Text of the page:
Though respiratory dysfunction is less severe and recovery is quicker after laparoscopy PaO2 still decreases after laparoscopic cholecystectomy. During early postoperative period respiratory rates are higher after laparoscopy than in open surgery. The combined effect of pneumoperitonium and sedation can lead to hypoventilation and increased right to left intrapulmonary shunting as a result of diffuse airway collapse leading to arterial oxygen desaturation. The relationship between the functional residual capacity (FRC) of the lung and closing capacity is a prime determinant of this effect. The diaphragmatic function remains significantly impaired following laparoscopic cholecystectomy. The cause of this dysfunction may be related to diaphragmatic tension during pneumoperitonium. Postoperative pulmonary complications contribute significantly to overall peri-operative morbidity and mortality rates. Postoperative intubation is associated with increased morbidity, mortality and prolonged stay in postoperative care unit. Reduction in cardiac output due to reversed Trendelenburg position can contribute to decreases in PaO 2 in patients with existing intrapulmonary shunts because of the effect of the lowered mixed venous PO 2 , which is added directly to the arterial circulation through the right - to - left shunt  . Arterial hypoxaemia may be present in postoperative patients who have no discernible change in their chest radiogram.
High flow system is one in which the gas flow of the apparatus is sufficient to meet all inspiratory requirements. Most high flow oxygen delivery systems use the method of gas entrainment to provide a specific FiO 2 and adequate flow. Traditionally, these were referred to as "venturi devices ". The FiO 2 and total gas flow is determined by altering the size of the entrainment port, and the oxygen flow through the device. FiO 2 values from 0.24 to 0.60 are provided by air entrainment mask.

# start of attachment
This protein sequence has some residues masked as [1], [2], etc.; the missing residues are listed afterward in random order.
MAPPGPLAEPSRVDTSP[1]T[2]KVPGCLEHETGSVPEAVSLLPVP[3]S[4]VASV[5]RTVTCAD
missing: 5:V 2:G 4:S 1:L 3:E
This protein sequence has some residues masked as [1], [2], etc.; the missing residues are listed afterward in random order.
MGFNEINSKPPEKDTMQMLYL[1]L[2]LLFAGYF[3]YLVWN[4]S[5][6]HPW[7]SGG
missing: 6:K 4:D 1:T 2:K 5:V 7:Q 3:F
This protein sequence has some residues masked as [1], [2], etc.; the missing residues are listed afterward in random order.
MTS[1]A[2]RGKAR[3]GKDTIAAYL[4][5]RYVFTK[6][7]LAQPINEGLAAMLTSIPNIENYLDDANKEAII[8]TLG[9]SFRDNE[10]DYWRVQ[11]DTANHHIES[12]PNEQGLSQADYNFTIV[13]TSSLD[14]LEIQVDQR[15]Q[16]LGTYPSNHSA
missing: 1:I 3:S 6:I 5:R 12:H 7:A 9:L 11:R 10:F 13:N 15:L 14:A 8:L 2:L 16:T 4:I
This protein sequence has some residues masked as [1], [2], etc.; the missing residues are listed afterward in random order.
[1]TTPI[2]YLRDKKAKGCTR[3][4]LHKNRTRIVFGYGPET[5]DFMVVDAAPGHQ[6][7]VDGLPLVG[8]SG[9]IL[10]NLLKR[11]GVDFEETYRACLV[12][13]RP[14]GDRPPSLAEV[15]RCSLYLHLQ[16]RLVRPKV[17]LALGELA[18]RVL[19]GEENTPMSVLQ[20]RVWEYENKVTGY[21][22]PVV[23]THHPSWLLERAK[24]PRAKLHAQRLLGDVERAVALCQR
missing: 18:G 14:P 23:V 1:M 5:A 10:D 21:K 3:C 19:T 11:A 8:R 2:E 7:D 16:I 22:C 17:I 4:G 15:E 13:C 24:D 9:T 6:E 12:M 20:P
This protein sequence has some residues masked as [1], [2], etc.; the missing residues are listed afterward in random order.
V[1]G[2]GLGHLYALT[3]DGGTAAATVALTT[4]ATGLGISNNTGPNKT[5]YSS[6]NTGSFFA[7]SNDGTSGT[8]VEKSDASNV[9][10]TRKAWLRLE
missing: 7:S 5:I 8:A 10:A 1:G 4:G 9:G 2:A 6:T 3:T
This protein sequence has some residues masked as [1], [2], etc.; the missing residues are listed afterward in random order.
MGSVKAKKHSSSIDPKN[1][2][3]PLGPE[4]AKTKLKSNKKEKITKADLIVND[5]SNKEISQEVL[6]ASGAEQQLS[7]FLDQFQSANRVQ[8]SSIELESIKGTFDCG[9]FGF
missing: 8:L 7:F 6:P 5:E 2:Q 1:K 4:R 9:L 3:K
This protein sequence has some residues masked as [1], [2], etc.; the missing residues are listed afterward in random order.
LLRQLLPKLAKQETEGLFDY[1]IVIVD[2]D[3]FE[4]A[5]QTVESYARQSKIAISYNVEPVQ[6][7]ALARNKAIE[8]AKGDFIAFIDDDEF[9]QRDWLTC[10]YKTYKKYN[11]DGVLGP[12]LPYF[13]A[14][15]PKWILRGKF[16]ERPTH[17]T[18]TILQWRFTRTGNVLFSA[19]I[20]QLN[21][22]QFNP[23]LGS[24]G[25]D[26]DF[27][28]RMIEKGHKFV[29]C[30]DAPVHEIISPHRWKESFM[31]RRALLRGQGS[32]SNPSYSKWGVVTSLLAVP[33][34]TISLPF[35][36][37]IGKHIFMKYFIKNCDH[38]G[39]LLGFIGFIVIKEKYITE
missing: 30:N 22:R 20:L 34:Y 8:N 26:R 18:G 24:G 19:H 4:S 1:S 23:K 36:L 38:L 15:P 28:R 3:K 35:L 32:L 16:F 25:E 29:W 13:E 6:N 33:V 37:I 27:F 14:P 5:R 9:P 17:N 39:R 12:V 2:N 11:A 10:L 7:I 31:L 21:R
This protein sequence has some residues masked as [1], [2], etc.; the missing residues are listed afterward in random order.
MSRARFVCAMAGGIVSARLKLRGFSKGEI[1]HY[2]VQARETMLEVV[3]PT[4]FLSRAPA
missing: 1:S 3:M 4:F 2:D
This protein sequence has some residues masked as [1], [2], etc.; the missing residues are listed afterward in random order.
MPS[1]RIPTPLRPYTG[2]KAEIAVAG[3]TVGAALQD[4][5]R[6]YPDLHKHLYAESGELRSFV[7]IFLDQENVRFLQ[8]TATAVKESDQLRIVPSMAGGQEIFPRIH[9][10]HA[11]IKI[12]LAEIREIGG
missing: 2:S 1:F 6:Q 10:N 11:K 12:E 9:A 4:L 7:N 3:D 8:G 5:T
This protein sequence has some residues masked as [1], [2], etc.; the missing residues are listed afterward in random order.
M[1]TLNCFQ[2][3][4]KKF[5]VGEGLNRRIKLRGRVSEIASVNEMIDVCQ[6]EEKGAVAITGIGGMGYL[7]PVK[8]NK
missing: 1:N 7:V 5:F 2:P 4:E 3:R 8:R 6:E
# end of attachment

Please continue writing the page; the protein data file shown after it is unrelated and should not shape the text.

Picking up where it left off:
Actual documentation of hypoxaemia can often be made when the patient is breathing room air without any CPAP. Treatment of hypoxaemia by oxygen via facemask is effective in restoring PaO 2 in many cases. The PaO 2 response to breathing oxygen depends on the degree of intrapulmonary shunting. Increasing FiO 2 from 0.21 breathing room air to 1 results in large increase in PaO 2 when the shunt fraction is small but it may not improve in the presence of a large shunt fraction. Application of CPAP increases FRC and reduction in shunt fraction resulting in improvement in arterial oxygenation even without increasing FiO 2 as in the post operative period when the FRC remains low.
Mechanical ventilation through an endotracheal tube is a lifesaving procedure for acute respiratory failure. However endotracheal intubation increases patient discomfort and stress, and represents one of the most important predisposing factors for developing nosocomial bacterial pneumonia.
The use of CPAP by a face mask (mask or nasal CPAP ) is increasingly being used for the treatment of patients with severe hypoxaemia who have adequate carbon dioxide elimination. Good candidate for mask or nasal CPAP are patients with severe hypoxaemia requiring 80 % oxygen to achieve a PaO 2 above 60 mm Hg. They must have a normal or low PaCO 2 and not be in severe respiratory distress. They must be awake and alert. Mask or nasal CPAP is most useful when the cause of hypoxaemia can be quickly corrected.